According to the Nova Scotia Lighthouse Preservation Society web page for Ciboux Island Light, the tower one sees here is no longer standing, an obvious error, especially given that they show a photo of it. Their description, however, is accurate: “Round fiberglass, two red bands, no lantern”; they show it began operation in 1980.
According to the same web page, two lighthouses once stood on this island. The first was an octagonal wood tower painted white, with a nearby dwelling; it began operation on November 20, 1863. In 1875, the initial light was replaced by a square wood dwelling, painted white, with a flashing red lantern on its roof; the height of the light above water was 23.5 m (77 ft), which is probably about the same as the current light. In 1883, the second light was given a revolving red catatropic lens flashing once a minute; in 1922, that lens was replaced by a red catatropic long focus lens, flashing every fifteen seconds. That light was automated in 1952. In 1980, it was replaced by the fibreglass red-banded white tower with an automated light at the top that one sees in these photos. The current light at Fourchu Head (on the east coast of Cape Breton Island), seen here, looks quite similar in appearance to this light; the salient difference is that it is surmounted with a white light, rather than the red light seen here.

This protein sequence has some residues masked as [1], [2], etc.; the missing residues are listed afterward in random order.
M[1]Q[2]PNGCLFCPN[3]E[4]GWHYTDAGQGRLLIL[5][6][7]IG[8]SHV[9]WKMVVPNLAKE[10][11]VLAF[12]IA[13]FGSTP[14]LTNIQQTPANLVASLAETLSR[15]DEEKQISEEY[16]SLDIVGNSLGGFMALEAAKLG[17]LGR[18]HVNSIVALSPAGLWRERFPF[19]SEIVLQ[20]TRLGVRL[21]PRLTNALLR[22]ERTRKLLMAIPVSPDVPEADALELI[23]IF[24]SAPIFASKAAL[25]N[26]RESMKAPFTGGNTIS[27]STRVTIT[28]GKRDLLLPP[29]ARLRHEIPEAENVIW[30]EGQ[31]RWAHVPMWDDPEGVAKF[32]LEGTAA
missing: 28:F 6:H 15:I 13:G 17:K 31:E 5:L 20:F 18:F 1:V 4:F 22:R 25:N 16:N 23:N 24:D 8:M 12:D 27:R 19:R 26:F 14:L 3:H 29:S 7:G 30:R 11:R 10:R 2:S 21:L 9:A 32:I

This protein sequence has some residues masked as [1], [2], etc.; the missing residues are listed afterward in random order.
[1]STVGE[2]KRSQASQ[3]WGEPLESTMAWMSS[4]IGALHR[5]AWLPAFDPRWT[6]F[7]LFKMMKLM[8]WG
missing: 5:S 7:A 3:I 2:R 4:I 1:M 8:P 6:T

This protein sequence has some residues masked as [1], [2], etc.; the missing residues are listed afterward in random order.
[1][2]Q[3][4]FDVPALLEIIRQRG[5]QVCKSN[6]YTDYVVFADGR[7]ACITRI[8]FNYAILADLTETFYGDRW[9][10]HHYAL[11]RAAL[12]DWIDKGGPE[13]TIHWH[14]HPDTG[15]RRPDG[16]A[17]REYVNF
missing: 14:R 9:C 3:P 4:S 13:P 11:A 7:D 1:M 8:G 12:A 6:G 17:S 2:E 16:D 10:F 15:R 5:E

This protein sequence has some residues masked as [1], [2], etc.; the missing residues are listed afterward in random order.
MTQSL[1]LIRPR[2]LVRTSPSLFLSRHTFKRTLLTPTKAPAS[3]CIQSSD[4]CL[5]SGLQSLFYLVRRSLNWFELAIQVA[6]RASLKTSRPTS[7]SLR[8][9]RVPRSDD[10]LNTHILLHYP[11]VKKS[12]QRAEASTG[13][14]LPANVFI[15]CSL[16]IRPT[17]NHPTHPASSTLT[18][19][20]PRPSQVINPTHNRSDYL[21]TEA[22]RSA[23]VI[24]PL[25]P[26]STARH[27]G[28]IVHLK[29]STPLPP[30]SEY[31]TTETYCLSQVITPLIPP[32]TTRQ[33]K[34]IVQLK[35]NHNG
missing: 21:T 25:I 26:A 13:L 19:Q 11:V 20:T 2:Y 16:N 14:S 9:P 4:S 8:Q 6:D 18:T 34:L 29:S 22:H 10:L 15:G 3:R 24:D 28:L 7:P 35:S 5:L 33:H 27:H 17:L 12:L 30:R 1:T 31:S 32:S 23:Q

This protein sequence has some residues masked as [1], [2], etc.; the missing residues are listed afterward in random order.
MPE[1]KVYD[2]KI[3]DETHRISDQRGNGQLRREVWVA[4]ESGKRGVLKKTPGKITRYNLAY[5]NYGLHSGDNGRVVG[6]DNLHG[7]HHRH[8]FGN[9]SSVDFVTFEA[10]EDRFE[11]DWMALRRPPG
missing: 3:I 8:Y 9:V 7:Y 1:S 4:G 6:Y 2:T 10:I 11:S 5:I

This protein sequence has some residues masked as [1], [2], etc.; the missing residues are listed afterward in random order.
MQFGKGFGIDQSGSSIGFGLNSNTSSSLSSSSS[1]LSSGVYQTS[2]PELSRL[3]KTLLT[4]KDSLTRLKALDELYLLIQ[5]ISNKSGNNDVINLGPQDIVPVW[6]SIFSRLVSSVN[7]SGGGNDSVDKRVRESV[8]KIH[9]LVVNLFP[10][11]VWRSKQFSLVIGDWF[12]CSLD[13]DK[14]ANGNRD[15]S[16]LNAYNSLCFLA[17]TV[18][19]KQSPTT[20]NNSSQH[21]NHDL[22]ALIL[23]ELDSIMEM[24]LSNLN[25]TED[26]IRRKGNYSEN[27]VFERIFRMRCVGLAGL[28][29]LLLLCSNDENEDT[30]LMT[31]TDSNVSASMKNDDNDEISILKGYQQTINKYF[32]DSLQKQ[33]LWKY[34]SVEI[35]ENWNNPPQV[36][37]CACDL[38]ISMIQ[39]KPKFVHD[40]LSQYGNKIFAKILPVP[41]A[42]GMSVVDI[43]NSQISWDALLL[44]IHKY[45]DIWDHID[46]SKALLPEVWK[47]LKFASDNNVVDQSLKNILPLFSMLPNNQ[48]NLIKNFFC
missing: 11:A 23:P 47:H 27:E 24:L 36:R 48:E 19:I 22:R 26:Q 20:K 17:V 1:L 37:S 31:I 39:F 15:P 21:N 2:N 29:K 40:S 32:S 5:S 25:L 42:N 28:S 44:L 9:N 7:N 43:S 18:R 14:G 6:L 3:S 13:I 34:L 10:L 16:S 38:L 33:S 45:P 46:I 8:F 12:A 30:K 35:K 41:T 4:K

Notice the large number of birds visible in photo #1; many are in the air (some high up and some superimposed against the grass), but many are also found on the rocks in the foreground. Some of these latter are herring gulls, but other species are intermixed with them; under magnification, I do not pick out any puffins in the original, but do see some razorbills. There are also birds nesting in the grass at the far right (nearly invisible in this compressed view).
I make out only a single bird in photo #2. Do you see it? (Hint: examine the light closely!)